The 2023 season for the Chicago Bears should be an interesting one. No team probably has a larger swing of reasonable potential outcomes this season than Chicago. A lot of that is going to depend on the performance of these key players that have a lot to prove. Thus far we’ve discussed Trevis Gipson, Kindle Vildor, Darnell Mooney, Cody Whitehair, Braxton Jones and Velus Jones. We’ve reached number four as we continue to countdown the 10 Bears with the most to prove.
4. Jaylon Johnson
Jaylon Johnson has already established himself as a solid cornerback in the NFL, nobody is disputing that. But Jaylon Johnson is going to be playing this year to try to prove that he’s an elite cornerback and that’s going to take one heck of a season.
Ryan Poles has indicated that he would like to keep Jaylon Johnson around and why wouldn’t he? Jaylon has proved that quarterbacks would rather throw in directions other than his and when he’s on the field, he rarely has issues neutralizing his man.
Johnson frequently takes the more difficult wide receiver assignment and only averages giving up about 44 passing yards a game with a completion percentage against below 60%. But Johnson has been burned for 11 touchdowns over the course of his three seasons (although only one last season) and he doesn’t create turnovers, with just one interception over that span as well. He’s also missed 11 games.
Ryan Poles most likely looks at Johnson as a dynamic CB2 and is willing to pay him strong CB2 money. But most likely, Jaylon Johnson looks at himself as a CB1 and is going to want to be paid CB1 money. The difference could be about $7 to 10 million a season. That’s why it’s my belief that the Bears and Johnson will have extension talks this offseason, but most likely they’ll be having those discussions again in January and February as they probably won’t come to an agreement before week one against Green Bay.
That’s going to make this season a huge one for Johnson. If he wants the Bears to see him as a shutdown corner, he’s going to have to prove he’s exactly that. He’s going to have to stay on the field for at last 15 games this year and he’s going to have to cause a few turnovers while continuing to frustrate and neutralize the best receivers in the game.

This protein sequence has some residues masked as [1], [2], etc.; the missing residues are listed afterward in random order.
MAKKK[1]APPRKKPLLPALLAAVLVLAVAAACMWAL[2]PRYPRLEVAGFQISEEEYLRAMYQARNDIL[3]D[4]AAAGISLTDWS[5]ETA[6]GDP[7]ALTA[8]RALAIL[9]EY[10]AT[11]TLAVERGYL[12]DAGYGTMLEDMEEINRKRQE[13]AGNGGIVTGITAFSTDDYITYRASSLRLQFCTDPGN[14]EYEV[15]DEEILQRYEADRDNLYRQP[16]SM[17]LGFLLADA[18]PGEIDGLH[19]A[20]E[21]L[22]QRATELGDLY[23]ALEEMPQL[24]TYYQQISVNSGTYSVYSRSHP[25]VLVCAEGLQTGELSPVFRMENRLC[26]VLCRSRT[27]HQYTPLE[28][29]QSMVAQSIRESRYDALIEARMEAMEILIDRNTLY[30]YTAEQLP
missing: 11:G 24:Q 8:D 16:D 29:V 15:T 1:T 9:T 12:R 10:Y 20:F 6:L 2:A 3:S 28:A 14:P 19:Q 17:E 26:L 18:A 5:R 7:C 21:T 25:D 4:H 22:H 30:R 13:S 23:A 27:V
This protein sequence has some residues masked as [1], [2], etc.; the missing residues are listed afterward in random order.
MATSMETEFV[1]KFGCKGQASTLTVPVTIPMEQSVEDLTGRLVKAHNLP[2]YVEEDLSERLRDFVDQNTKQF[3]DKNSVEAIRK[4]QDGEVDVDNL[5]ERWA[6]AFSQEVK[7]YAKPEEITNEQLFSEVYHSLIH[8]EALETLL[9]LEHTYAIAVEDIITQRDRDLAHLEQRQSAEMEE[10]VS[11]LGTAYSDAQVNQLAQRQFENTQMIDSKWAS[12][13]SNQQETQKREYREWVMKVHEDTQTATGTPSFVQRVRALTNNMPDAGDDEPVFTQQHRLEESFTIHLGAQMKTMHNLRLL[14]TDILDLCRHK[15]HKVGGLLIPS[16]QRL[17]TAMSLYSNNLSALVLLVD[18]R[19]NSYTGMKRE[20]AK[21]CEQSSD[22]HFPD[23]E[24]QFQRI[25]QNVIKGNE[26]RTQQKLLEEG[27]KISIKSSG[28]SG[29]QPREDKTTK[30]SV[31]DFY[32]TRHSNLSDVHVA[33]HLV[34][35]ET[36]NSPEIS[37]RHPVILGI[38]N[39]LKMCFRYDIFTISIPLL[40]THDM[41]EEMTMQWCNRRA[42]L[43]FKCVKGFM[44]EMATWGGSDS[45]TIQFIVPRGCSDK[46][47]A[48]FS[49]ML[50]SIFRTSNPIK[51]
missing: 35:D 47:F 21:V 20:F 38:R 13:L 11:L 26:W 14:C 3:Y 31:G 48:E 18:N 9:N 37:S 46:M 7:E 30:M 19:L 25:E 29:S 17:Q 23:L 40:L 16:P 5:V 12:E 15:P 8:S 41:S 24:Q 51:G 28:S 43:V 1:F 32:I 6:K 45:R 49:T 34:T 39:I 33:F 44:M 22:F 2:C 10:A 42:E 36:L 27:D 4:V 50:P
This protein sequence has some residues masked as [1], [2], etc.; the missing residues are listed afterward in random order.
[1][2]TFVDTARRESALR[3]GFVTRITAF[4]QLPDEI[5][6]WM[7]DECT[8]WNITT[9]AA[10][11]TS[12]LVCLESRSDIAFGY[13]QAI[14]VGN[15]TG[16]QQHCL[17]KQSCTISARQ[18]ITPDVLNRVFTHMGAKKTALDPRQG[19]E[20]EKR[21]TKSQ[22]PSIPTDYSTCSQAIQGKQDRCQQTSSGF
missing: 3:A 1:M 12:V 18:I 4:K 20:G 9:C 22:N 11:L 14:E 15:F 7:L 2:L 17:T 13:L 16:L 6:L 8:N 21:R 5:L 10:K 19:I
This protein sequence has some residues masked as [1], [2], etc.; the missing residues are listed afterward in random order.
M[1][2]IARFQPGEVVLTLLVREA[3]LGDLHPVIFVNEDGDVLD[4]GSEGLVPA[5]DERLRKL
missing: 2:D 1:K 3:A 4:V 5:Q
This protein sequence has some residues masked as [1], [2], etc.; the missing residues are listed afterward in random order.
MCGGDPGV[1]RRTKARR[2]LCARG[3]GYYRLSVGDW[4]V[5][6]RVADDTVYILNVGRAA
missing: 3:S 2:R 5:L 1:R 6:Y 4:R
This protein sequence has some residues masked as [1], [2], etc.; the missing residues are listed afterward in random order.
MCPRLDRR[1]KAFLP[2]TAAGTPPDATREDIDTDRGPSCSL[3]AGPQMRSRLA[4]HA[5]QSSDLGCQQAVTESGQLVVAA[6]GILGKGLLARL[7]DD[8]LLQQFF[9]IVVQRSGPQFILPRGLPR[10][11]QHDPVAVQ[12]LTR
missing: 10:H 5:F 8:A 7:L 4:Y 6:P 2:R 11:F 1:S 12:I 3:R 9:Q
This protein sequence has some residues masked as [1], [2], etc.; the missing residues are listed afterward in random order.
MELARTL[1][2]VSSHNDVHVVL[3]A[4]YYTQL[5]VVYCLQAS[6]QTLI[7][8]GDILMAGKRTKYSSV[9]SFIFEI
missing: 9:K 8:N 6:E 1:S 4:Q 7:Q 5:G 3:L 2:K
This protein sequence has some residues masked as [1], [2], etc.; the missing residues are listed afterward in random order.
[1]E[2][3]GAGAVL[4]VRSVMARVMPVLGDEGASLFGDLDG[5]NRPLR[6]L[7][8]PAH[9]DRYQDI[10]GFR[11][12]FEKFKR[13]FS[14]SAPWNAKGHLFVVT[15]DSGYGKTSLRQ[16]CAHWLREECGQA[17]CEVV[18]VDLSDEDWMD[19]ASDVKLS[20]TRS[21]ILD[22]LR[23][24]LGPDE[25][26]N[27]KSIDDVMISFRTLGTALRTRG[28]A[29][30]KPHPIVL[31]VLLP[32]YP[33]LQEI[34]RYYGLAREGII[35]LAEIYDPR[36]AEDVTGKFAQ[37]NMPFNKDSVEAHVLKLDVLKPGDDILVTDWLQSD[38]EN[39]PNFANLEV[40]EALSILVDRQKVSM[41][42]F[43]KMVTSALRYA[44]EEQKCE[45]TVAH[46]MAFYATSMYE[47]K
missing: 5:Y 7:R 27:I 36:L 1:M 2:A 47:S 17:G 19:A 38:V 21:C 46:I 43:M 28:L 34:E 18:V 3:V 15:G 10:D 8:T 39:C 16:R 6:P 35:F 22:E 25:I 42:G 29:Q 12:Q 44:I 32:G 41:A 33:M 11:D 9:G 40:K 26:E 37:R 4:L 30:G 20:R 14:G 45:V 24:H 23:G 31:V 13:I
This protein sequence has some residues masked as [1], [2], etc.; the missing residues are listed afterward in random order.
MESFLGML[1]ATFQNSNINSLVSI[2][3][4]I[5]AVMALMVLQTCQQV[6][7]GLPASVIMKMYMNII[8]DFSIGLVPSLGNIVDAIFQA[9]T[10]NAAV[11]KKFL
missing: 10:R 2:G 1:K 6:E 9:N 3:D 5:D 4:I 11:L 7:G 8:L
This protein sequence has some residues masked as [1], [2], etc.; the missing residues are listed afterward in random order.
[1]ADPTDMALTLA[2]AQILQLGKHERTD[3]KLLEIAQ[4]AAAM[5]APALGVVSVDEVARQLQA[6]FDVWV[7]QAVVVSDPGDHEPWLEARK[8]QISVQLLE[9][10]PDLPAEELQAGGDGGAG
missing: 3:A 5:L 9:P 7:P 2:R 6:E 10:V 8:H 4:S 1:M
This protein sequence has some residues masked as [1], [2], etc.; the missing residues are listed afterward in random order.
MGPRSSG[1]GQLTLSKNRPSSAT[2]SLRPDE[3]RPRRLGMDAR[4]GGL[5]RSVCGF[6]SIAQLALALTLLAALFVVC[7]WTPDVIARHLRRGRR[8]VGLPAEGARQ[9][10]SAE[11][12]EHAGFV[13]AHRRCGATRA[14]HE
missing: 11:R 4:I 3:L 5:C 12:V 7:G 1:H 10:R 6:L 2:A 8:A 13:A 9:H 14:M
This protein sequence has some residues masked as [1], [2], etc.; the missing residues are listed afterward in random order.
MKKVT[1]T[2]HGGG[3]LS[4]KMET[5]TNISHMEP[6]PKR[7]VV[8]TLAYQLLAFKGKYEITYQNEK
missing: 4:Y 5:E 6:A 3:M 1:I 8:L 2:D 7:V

That won’t be easy, but Johnson has the ability to do it. He’s going to need the defensive line up front to create some pressure because if Johnson continues to draw the difficult assignments, he’s not going to remain sticky in coverage for 5 or 6 seconds, he’s going to need some help up front.
Pro Football Focus recently put out their top 32 cornerbacks for 2023 and Jaylon Johnson was not among them. If Jaylon wants to be paid like an elite cornerback, he needs to not only change the way the Bears see him, but the way the rest of the NFL does as well because if he wants a high-dollar contract, he needs leverage and needs to create a market for himself.
The way the NFL has paid cornerbacks lately, you are either paid like a shutdown cornerback, with a salary around $20 million a year. Or you are paid like a CB2 with a salary of about $10 to $13 million a year.
If Johnson and the Bears come to an agreement this offseason, obviously this becomes far less of a critical year for him. But odds are the Bears are going to be seeking to pay Jaylon in the ballpark of $12 or $13 million a year and Jaylon is going to be looking for $18 to $20 million a year. That’s going to keep them at odds this offseason and put Jaylon playing for a contract in 2023.
If he wants to be paid like an elite corner, he needs to prove it this season and that’s why this year is a critical year for Johnson as he puts it all on the line to prove to Ryan Poles and the rest of the NFL that he’s an elite cornerback and should be paid like one.